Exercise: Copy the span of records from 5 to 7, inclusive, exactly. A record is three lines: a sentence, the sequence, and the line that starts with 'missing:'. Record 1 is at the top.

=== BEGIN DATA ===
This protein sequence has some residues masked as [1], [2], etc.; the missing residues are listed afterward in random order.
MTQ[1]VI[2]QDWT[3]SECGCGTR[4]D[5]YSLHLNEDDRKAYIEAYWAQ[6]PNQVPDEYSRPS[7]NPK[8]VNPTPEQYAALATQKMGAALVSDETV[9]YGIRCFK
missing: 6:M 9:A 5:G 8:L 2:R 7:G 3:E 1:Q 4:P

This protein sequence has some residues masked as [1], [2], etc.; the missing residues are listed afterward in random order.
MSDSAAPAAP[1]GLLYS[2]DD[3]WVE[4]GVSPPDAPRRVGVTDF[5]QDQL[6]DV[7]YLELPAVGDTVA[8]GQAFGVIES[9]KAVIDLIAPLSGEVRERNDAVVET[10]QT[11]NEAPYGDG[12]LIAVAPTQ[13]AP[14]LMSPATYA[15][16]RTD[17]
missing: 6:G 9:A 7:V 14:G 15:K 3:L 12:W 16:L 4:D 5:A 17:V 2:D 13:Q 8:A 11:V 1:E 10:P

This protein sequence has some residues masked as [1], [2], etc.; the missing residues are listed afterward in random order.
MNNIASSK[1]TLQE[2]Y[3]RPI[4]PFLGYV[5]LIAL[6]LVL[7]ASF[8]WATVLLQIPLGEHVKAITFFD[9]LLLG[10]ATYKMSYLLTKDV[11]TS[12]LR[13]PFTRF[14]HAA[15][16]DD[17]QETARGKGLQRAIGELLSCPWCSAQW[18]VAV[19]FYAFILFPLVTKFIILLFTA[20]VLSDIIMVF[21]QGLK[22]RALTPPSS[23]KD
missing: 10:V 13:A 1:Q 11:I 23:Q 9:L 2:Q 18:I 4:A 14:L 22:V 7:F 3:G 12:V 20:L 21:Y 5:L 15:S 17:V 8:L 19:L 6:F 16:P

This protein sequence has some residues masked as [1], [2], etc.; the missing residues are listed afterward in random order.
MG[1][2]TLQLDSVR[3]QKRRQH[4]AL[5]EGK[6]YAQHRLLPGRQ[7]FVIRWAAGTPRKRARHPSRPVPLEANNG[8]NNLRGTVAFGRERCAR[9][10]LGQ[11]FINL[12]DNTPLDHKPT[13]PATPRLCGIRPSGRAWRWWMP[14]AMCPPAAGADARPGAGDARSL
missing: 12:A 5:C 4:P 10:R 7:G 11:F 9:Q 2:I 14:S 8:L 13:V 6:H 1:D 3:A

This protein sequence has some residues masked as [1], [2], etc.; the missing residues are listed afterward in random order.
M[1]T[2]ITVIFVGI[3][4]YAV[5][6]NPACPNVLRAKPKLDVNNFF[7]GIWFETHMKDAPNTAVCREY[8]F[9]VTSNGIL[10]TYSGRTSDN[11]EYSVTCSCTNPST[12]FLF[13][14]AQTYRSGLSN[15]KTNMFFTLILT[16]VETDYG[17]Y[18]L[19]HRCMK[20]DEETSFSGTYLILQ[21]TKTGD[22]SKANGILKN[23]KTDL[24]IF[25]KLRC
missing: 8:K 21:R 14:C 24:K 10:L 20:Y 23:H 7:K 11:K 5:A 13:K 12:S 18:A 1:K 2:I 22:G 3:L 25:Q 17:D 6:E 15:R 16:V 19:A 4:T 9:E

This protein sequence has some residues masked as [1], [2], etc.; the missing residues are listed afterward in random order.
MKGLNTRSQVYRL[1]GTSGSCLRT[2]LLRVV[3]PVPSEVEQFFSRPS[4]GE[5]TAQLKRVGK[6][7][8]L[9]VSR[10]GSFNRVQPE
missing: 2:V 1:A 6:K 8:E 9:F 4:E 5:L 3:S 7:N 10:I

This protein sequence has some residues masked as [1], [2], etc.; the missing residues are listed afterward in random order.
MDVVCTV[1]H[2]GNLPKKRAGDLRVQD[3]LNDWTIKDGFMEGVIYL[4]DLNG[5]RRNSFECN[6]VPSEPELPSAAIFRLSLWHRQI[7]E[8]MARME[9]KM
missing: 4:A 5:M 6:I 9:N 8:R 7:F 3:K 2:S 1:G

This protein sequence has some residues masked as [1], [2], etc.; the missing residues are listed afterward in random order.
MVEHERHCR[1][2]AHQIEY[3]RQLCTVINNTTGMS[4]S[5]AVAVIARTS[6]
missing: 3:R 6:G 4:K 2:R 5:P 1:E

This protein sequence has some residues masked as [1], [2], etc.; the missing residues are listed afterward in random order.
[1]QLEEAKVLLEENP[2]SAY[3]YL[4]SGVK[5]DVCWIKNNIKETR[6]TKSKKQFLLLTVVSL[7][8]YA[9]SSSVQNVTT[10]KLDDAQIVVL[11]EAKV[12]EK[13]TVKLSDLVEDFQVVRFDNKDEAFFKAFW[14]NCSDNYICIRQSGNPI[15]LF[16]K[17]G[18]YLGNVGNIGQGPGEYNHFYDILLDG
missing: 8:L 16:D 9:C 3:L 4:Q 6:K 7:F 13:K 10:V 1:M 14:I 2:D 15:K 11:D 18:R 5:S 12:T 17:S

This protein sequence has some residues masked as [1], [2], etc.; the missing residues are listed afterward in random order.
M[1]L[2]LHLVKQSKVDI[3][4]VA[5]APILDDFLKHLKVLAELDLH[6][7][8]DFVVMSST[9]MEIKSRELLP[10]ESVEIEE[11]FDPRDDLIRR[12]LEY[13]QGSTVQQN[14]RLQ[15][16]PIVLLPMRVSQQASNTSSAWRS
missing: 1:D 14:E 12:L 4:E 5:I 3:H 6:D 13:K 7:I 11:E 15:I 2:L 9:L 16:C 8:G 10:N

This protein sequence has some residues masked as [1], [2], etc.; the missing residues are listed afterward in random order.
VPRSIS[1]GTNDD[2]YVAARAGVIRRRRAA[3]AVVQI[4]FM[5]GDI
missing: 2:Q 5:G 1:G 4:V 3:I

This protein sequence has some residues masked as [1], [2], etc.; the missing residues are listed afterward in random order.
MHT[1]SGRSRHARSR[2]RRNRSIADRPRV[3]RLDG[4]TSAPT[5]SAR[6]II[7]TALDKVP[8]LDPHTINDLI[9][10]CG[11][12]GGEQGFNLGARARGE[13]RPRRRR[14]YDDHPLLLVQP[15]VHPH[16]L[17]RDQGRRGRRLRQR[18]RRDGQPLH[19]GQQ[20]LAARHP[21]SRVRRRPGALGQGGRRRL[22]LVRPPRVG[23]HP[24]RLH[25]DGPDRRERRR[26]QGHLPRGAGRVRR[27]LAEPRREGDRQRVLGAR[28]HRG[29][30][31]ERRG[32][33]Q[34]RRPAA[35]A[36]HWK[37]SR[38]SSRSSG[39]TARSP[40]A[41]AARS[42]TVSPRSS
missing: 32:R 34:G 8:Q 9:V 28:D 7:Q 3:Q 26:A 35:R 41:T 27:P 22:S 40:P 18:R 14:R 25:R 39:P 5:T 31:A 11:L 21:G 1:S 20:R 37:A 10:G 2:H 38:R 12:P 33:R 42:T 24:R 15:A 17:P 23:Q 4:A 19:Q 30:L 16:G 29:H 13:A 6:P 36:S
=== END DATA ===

This protein sequence has some residues masked as [1], [2], etc.; the missing residues are listed afterward in random order.
M[1]T[2]ITVIFVGI[3][4]YAV[5][6]NPACPNVLRAKPKLDVNNFF[7]GIWFETHMKDAPNTAVCREY[8]F[9]VTSNGIL[10]TYSGRTSDN[11]EYSVTCSCTNPST[12]FLF[13][14]AQTYRSGLSN[15]KTNMFFTLILT[16]VETDYG[17]Y[18]L[19]HRCMK[20]DEETSFSGTYLILQ[21]TKTGD[22]SKANGILKN[23]KTDL[24]IF[25]KLRC
missing: 8:K 21:R 14:C 24:K 10:L 20:Y 23:H 7:K 11:K 5:A 13:K 12:S 18:A 1:K 2:I 22:G 3:L 25:Q 17:D 6:E 15:R 16:V 19:A 4:T 9:E

This protein sequence has some residues masked as [1], [2], etc.; the missing residues are listed afterward in random order.
MKGLNTRSQVYRL[1]GTSGSCLRT[2]LLRVV[3]PVPSEVEQFFSRPS[4]GE[5]TAQLKRVGK[6][7][8]L[9]VSR[10]GSFNRVQPE
missing: 2:V 1:A 6:K 8:E 9:F 4:E 5:L 3:S 7:N 10:I

This protein sequence has some residues masked as [1], [2], etc.; the missing residues are listed afterward in random order.
MDVVCTV[1]H[2]GNLPKKRAGDLRVQD[3]LNDWTIKDGFMEGVIYL[4]DLNG[5]RRNSFECN[6]VPSEPELPSAAIFRLSLWHRQI[7]E[8]MARME[9]KM
missing: 4:A 5:M 6:I 9:N 8:R 7:F 3:K 2:S 1:G